This company is trying to reinvent venture capital for the millennial era

Fundersclub foundersFundersClubFundersClub founders Alex Mittal and Boris Silver

Ask any startup founder: The process of securing cash for a new startup is a harrowing, time-consuming process that can involve meeting dozens upon dozens of potential investors, with no guarantee of success.

It’s a huge distraction from actually running a company, during the days where your involvement is most needed.

This is a problem that Alex Mittal and Boris Silver are very well acquainted with, as former startup founders themselves.

“It’s a very repetitive, inefficient process,” Mittal says.

That’s why, four years ago, they started FundersClub — what they see as a better, more humane way for startups and investors to find each other, taking advantage of very Silicon Valley ideas like network effects, crowdsourcing, and the power of the web.

“Software is eating the world; FundersClub is eating venture capital,” Mittal says.

FundersClub has been called the “Kickstarter for Venture Capital.” Using FundersClub, would-be financiers all over the world can get in on the high-risk, high-reward world of Silicon Valley startup investing, even if they’re not part of the traditional “old boys club” of the venture capital scene.

Now, FundersClub has just shy of 18,000 members — individual investors from all over the world — who have made 247 early-stage investments in 195 companies. That includes Silicon Valley high-flyers like Slack and Instacart. It looks like FundersClub is working as intended.

Top Silicon Valley firms like Andreessen Horowitz, Sequoia, and Kleiner Perkins Caufield Byers have all followed on to early FundersClub investments. From July 2012 to March 2016, FundersClub reported unrealized net IRR of 37.1%.

And on Friday, FundersClub announced the launch of FCVC Advisors — a new arm of the business to keep the momentum going by letting instutitional investors like hedge funds, endowments, and foundations to get in on the action.

Not exactly Kickstarter

Mittal says the Kickstarter comparison is “understandable,” but only half-right: FundersClub has an in-house staff that does the same due diligence and vetting as any other venture capital firm. Those 18,000-ish members basically scout for prospective deals, but FundersClub won’t list it on the platform unless it passes muster.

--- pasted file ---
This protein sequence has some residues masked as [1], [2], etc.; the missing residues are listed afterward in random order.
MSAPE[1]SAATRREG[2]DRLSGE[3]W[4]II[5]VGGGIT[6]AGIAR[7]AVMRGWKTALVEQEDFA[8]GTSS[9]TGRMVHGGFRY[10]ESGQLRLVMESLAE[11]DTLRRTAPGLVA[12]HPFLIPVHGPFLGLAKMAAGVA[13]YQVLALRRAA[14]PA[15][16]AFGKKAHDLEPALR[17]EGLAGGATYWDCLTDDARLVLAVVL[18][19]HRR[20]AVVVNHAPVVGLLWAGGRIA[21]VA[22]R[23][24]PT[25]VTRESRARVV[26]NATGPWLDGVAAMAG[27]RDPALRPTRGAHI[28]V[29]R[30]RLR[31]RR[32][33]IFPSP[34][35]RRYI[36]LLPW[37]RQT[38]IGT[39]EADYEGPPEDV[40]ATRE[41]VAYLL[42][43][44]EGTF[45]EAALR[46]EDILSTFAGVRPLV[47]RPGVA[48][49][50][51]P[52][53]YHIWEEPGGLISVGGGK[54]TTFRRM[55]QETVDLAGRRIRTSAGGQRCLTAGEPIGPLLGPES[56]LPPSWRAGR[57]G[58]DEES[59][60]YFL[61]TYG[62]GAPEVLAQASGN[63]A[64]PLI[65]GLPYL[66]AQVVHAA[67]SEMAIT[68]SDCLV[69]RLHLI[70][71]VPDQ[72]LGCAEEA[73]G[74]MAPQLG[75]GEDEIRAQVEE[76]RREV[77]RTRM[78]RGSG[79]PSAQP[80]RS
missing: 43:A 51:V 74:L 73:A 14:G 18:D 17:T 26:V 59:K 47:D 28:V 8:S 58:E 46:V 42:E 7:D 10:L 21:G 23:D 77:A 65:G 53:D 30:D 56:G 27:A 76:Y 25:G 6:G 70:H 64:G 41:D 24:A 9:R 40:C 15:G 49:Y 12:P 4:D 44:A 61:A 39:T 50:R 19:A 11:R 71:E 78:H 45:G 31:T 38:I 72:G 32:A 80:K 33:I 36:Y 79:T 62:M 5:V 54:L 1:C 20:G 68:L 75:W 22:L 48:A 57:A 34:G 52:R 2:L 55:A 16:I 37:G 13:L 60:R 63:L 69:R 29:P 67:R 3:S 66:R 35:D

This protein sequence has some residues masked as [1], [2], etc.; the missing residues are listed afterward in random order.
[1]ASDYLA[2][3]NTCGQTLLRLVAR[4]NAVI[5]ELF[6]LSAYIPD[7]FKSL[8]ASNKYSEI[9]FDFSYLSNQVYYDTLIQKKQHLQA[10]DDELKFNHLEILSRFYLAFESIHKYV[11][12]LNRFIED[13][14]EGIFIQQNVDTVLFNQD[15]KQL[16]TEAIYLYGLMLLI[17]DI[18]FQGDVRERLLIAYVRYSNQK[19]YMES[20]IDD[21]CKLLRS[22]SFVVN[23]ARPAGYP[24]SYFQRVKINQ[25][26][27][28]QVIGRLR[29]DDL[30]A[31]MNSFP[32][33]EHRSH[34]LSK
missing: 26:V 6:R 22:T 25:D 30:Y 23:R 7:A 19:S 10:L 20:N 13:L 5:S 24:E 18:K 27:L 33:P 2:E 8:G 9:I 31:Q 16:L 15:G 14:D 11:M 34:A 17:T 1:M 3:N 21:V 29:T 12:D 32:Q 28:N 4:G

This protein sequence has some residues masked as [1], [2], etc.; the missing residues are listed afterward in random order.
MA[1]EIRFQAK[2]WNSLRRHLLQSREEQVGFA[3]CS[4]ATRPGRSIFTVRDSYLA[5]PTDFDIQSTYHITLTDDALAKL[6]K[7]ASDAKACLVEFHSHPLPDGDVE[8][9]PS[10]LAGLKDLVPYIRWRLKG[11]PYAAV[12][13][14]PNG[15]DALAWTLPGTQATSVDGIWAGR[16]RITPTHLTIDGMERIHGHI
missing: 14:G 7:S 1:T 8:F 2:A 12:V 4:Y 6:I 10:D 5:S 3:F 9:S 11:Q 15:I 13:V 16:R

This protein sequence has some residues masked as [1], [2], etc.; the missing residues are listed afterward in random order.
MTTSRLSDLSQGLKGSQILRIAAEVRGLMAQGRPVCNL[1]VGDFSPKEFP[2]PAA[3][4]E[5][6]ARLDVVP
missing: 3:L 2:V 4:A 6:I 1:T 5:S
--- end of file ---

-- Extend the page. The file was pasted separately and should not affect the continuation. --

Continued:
Plus, the average FundersClub investment amount is around $250,000, Mittal says. So the firm is focused on smaller, younger companies with big opportunities in front of them, in order to get the most bang for their members’ buck.

Stewart 001 15SlackSlack CEO Stewart Butterfield

“There’s actually a high standard, a bar that has to be cleared,” Mittal says.

Furthermore, to join the FundersClub “network,” you need to be properly vetted and certified as an investor. With members making an average investment of $10,000 in each company, and a high risk that a company could go bust and leave investors with nothing, FundersClub isn’t for everyone.

“We’re very transparent about the risks,” Mittal says.

Advantages to each

For both sides, there are clear advantages.

For startup founders, they get access to that 18,000-member strong network. If a FundersClub-backed founder needs an introduction at, say, Facebook’s Oculus, they can log on to the website, see if any of their backers works there, and ask for an introduction. Plus, it takes less time than the traditional hustle for capital, especially at the early stage.

And for those investors, it gives them access to the Silicon Valley startup scene. The traditional FundersClub investor is usually well-off, but definitely not obscenely so — meaning that, unless they’re lucky enough to know a guy who knows a guy at the earliest stages of building a company, it’s hard to get a foot in the door and use startup investments to diversify your portfolio.

“That kind of access previously wasn’t possible,” Mittal says.

Marc AndreessenMichael Kovac/Getty ImagesAndreessen Horowitz founder and GP Marc Andreessen

Now, with the launch of FCVC Advisors, FundersClub is taking the same principle and bringing it to the more traditional sources of venture capital, including funds and foundations. Typically, larger institutional foundations, or LPs as they’re called, opt to invest their money in VC stalwarts like Sequoia and Andreessen, but there’s still a line out the door just to participate.

“The problem is that it’s very lonely at the top,” Mittal says.

By using this new insitutional arm to bring in larger investors, FundersClub can add them to the network and keep that train rolling. Startups get easier access to those institutional investors; those institutional investors get more direct access to startups. That’s important, as startups take longer to enter the public markets.

Most of all, though, Mittal says it’s just furthering FundersClub’s mission of reinventing venture capital — a model that he says hasn’t changed much since the ’60’s — for the modern web era.

“We want to be the Sequoia of the internet,” Mittal says.

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